Corporate Shoot Tips

Whether you just got a new client or booked your very first corporate shoot and are looking for the information to help you prepare and make sure everything runs smoothly, I’ve compiled these SIX TIPS based on the corporate shoots I’ve recently done. PSX_20180621_134827
  1. If it’s a large corporation, they will most likely provide you with detailed specs of what they are looking for technically (what cameras and lights to use and a description of approximately what they are looking for as an end result). If it’s not the case, you’ll be discussing that with the client and agreeing on before the shoot.
  2. The video will be on some sort of topic. If it’s not scripted yet, it would be good if you could get client to script it to make sure what needs to be said is covered. Get involved in preparations if needed.  That way you will be able to make sure you have all the footage needed on the day and will give you ideas for b-roll. PSX_20180621_134958
  3. With the main presentation/interview/discussion, you will most likely need to shoot b-roll in order to make the video more interesting. Get as much information on the subject as possible. That will help you to compile ideas of relevant things you can film that would add to the video. Have ideas written down and discuss them with your client. It’s good to have couple of extra ideas of what you could do for the b-roll. In case client doesn’t like one of them or it just doesn’t work in the setting or on the day, you will have something to fall back on. This will make things run smoother and take away stress of having to come up with new ideas on the spot under pressure.
  4. Discuss clothing, make-up and possibly hair in advance. Get the person being filmed to bring in couple of clothes changes, just in case something doesn’t work on camera. Small patterns and big unrelated brand logos are probably not a good idea, talk about that with client. For make-up, the most important thing is that client’s nose and forehead are not shiny. I always bring powder and brush on set with me if there is no make-up artist involved. Client may have had powder applied in the morning, but by the afternoon the face may get shiny under the big lights that are generating heat. For those cases having a powder and brush at hand is a must. PSX_20180614_133109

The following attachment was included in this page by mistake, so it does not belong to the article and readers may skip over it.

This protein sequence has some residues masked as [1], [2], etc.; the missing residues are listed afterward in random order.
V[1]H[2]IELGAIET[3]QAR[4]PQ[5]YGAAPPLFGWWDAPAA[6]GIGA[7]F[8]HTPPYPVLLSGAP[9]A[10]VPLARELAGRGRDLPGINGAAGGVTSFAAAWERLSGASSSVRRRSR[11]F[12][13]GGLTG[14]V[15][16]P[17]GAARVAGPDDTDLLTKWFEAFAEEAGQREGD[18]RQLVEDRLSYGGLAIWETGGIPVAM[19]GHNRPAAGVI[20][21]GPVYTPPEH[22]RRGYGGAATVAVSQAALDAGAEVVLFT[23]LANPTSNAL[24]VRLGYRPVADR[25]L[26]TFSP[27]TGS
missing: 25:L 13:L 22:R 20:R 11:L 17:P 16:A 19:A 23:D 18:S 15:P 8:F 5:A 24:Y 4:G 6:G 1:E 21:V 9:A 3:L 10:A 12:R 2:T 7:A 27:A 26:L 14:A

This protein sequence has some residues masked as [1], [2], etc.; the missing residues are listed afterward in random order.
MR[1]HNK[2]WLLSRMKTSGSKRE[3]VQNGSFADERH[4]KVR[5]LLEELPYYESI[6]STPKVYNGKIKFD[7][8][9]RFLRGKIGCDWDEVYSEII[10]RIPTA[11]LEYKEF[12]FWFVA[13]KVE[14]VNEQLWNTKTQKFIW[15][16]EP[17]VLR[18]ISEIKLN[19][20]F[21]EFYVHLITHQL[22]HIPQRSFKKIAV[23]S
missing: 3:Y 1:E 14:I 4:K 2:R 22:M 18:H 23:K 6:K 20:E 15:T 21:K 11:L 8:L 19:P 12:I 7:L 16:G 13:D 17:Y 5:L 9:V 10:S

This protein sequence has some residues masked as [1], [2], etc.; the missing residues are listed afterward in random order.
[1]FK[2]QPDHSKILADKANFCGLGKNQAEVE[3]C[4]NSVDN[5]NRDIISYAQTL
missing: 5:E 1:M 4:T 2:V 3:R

5. Make it fun and comfortable for the client. Friendly chat, encouragement, couple of jokes and just a positive and relaxed air from yourself will go a long way to make it less awkward for the client, who may not be used to presenting on camera.
  6. On the day, you may face all sorts of unexpected things happen, as they usually do with shoots. Just roll with it and tweak your initial plan to what’s feasible to achieve with the conditions you are presented with. Enjoy the process!  
Here is our crew picture from corporate video shoot I recently produced for DELL. Fantastic team on both sides of the camera! I was so impressed with employees being so capable in delivering their pieces and improvising! It’s been an absolute pleasure! PSX_20180621_140026


Behind the scenes of “Banter” and “Night Out in Killashandra” short films

PSX_20180514_201617My example of time well spent.. One day. Two short films made. Amazing banter was had. Literally..

Banter is the name of a short film written by Fabien Oman. A beautiful piece that explores mental health through… well, a bit of a friendly banter. I believe that talking and being open about mental health issues helps. This is why I was really keen to get involved, to spread the word and share it with more people on screen.

PSX_20180514_202017Night Out in Killashandra is another short film that we filmed on the same day, last Saturday. I wrote the screenplay for that. Seeing people in a pub or a bar swiping left and right on popular dating apps and not paying attention to the immediate surroundings prompted me to write it. It explores another theme too… To find out, you’ll just have to watch the movie when it’s out.

How did we manage to squeeze production of two short films in one day?

  • They were very, very short. 1 minute short to be precise.
  • It was a very intense day on set with a very talented bunch of people on both sides of the camera.

Click HERE for behind the scenes video that was filmed by Conor Tobin and edited by Philip Kidd.PSX_20180514_223114